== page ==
Clayton Sevy, a 3L at the University of Utah S.J. Quinney College of Law, is currently enrolled in a clinic at the Legal Aid Society, his second clinical experience through the College of Law’s Civil Clinic program.
In the interview below, he explains how his hands-on experience at Open Legal Services and Legal Aid will better prepare him to represent clients, shares his observation that law is more complicated than he once thought, and relates how his time as a high school athlete helped him to prepare for a legal career by teaching him to “practice how he plays.”
Q: This is the second Civil Clinic you have done through the College of Law. From that, it’s probably safe to assume that the clinic you did last year at Open Legal Services (OLS) was a good experience. So how are the clinical experiences different from one another, and how are you able to use what you learned at OLS at the Legal Aid Society (LAS)?
At OLS I was exposed to a wide variety of law including: family–divorce, custody, and criminal–defense of mainly misdemeanors. I mostly observed, but I was able to participate in client interviews and case strategy. At my current clinic, at LAS, I appear in court four days a week where I argue in front of the commissioner for domestic violence protective orders.
The two experience mainly differ in that at LAS I can practice law under the third year practice rule and under the supervision of another attorney. Also, at LAS I have greatly benefited from the interviewing and case strategy skills that I learned at OLS
Q: You mentioned in one of your reports that the practice of law is much more difficult than you had once thought. What led you to this conclusion, and in what ways is it more complex?
A: In the vacuum of the classroom, students are able to focus and attack one issue at a time. In the courtroom you have to remember the proper language in addressing the court, the procedural rules, and legal rules. However, these difficulties and complexities that I am experiencing in court are giving me the real skills and confidence that I will employ as a lawyer.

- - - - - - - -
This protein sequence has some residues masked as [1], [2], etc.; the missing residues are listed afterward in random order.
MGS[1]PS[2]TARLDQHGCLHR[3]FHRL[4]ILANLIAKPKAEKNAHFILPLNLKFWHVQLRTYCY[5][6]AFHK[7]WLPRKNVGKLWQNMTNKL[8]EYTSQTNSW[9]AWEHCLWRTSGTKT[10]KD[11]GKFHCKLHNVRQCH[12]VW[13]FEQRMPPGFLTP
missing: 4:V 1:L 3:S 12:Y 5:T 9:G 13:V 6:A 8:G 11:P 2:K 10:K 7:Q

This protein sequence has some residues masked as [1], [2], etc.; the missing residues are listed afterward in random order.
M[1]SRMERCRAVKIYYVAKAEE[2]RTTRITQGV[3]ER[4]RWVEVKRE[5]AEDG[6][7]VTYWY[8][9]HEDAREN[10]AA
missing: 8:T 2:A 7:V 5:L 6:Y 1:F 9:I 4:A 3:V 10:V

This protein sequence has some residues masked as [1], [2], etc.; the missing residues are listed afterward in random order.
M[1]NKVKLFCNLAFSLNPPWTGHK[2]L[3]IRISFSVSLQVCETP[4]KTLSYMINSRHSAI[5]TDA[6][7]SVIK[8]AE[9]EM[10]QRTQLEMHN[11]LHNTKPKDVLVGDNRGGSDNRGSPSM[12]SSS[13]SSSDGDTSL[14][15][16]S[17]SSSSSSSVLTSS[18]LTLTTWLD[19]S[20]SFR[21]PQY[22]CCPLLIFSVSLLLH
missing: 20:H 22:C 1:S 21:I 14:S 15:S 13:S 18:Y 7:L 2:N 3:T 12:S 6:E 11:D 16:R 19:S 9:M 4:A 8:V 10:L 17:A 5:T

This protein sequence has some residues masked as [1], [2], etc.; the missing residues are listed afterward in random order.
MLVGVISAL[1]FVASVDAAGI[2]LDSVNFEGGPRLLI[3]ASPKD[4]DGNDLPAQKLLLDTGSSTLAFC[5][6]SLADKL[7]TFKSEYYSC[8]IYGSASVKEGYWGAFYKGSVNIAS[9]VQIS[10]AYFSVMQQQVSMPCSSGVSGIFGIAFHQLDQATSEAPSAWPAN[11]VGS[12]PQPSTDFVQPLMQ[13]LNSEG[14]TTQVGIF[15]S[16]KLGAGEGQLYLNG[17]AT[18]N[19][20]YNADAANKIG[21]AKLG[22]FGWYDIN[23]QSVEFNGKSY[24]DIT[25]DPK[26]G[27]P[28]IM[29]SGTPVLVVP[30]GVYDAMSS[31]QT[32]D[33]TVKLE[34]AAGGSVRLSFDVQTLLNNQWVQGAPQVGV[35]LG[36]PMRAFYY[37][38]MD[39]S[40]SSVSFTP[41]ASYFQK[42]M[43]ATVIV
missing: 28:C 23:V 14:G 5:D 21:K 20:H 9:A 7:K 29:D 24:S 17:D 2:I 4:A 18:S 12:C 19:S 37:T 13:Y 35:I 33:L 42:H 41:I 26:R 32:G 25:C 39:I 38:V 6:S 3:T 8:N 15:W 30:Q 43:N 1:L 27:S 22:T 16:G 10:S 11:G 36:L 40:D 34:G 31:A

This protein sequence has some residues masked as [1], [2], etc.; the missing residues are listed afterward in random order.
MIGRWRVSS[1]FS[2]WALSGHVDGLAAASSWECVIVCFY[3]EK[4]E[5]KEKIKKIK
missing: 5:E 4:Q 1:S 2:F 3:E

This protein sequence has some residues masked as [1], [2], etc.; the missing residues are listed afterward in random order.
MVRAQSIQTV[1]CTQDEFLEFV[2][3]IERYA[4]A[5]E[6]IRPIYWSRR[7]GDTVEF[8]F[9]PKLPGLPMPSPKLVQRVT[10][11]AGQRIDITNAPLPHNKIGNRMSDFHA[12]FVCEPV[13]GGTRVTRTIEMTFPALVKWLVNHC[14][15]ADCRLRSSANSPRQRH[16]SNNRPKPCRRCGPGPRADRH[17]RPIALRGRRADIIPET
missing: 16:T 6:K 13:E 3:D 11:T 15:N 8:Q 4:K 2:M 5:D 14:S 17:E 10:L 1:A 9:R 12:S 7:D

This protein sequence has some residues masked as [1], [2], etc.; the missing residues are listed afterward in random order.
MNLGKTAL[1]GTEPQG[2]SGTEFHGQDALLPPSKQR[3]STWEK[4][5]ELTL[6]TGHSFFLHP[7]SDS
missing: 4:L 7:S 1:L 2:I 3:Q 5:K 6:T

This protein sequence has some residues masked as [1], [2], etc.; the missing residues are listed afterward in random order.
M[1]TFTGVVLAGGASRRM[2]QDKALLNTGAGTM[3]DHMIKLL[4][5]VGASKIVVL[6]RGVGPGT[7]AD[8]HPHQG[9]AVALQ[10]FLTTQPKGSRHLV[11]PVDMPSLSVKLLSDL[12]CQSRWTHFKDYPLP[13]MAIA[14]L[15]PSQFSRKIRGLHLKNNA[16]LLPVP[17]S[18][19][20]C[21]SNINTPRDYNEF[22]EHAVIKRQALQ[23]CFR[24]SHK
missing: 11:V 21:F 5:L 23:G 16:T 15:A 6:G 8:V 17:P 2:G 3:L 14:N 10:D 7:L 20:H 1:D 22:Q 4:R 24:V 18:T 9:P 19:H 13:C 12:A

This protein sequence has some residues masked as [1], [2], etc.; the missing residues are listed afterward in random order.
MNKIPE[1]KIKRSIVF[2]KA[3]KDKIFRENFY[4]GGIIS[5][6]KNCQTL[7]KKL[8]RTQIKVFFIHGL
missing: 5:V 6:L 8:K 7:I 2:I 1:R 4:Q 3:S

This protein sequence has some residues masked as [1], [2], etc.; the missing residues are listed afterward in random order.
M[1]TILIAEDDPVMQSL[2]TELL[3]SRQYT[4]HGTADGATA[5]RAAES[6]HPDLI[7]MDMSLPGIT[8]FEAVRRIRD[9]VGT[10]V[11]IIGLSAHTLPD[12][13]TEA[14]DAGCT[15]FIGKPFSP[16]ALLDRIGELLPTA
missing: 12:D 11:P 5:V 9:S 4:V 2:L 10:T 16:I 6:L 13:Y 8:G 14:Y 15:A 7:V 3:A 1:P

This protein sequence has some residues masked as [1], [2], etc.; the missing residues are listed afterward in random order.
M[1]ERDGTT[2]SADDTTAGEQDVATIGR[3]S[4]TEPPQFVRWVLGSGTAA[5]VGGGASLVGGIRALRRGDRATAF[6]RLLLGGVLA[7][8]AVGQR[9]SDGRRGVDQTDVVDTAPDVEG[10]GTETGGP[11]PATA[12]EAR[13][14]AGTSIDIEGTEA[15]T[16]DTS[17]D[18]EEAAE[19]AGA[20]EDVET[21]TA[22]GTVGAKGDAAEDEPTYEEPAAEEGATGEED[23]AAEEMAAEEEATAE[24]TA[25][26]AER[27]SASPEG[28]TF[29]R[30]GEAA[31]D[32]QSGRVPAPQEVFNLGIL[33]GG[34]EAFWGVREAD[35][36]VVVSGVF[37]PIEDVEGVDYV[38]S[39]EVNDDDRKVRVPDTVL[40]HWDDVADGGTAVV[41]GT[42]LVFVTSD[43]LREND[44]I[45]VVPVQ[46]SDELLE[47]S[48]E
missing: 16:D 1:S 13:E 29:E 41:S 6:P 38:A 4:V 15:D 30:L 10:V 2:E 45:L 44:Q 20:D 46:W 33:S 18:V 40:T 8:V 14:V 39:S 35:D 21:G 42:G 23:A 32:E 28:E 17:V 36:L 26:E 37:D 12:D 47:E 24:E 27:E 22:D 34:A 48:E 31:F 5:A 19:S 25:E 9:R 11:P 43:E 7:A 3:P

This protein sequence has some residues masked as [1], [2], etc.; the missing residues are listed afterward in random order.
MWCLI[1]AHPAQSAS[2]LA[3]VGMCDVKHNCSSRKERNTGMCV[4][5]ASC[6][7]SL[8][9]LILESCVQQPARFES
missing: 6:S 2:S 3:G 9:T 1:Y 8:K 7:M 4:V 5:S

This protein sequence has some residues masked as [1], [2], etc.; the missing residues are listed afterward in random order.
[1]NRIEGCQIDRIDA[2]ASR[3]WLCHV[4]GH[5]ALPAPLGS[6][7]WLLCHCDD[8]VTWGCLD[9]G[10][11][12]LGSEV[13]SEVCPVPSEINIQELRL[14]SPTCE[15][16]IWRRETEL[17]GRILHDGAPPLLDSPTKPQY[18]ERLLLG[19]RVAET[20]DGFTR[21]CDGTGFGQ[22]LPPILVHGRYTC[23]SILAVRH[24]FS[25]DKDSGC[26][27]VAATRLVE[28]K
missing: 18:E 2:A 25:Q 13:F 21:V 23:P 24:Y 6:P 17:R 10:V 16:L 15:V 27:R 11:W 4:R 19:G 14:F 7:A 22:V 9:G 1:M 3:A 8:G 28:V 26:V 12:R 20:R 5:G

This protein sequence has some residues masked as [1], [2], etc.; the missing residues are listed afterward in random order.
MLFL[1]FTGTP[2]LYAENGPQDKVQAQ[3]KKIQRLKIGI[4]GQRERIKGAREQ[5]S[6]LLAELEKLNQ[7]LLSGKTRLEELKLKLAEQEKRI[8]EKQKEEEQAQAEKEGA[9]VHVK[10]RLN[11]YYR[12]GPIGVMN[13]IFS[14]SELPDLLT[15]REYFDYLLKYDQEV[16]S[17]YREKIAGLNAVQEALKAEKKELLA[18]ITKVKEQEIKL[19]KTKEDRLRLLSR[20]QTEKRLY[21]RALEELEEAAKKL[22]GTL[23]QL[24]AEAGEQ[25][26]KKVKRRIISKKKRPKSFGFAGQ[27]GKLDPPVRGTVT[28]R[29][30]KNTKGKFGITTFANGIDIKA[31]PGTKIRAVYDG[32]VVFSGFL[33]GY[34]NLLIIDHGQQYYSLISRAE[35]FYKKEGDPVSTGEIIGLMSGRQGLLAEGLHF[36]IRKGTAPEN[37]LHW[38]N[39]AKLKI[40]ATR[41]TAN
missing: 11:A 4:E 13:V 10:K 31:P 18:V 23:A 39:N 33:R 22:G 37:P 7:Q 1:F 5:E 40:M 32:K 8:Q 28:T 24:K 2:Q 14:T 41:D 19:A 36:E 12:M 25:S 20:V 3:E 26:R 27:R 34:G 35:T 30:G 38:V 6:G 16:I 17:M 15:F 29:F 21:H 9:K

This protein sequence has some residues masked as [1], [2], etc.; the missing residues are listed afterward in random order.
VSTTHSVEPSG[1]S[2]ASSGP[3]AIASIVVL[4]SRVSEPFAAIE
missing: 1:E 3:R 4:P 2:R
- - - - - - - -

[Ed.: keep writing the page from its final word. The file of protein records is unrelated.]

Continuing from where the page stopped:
Q: How do you think your Civil Clinic experiences have prepared you for practice? For example, what advantages have you gained as a result of counseling clients, working with opposing counsel, negotiating, or other clinical experiences you have had?
A: I grew up in Texas playing sports, mainly football and wrestling. Coach Kaneki would always tell us, “practice how you play.”
Working in real life situations with real life clients is “practicing how you play.” In sports, at practice, if you mess up your coach is there to help you get better by giving constructive feedback to allow for improvement in the future. The College of Law’s clinical program has captured this sentiment of practicing how you are going to play and providing a coach that provides constructive feedback in real time.
When I show up on day one after passing the bar I will feel confident in my abilities to practice law because of my experiences with the College of Law’s clinical program. This is because I have had the experience at OLS and LAS to work with real clients and real situations while supervised by an experienced attorney.
Q: What is your favorite part of the clinic at the Legal Aid Society?
A: Putting on a suit everyday. LOL!
Q; What have you learned from your supervisors in the clinic? For example, in one report you noted that the supervisors were available and attentive when you had questions. Can you describe a specific instance in which they were able to help you strategize, learn from a past performance, etc.?
A: My supervisor has taught me how to make an objection and when it would be proper to do so. Just this morning my supervisor and I were in court, the case being argued was not ours, my supervisor leaned over to me and said “I would have objected to hearsay there; those affidavits that attorney is talking about are clearly hearsay.”
Q: Would you encourage your fellow students to enroll in the Civil Clinic?
A clinic is time well spent. It would be a grave shame if a student chose not to enroll in the Civil Clinic because they would miss out on all the practical experience they would get there.
In sports, why would you wan to go into a game without practicing like you were going to play? It’s the same for attorneys, why would you want to go into a firm, or courtroom without ever practicing like you were going to preform there. It just doesn’t make sense not to take advantage of the College of Law’s Civil Clinic.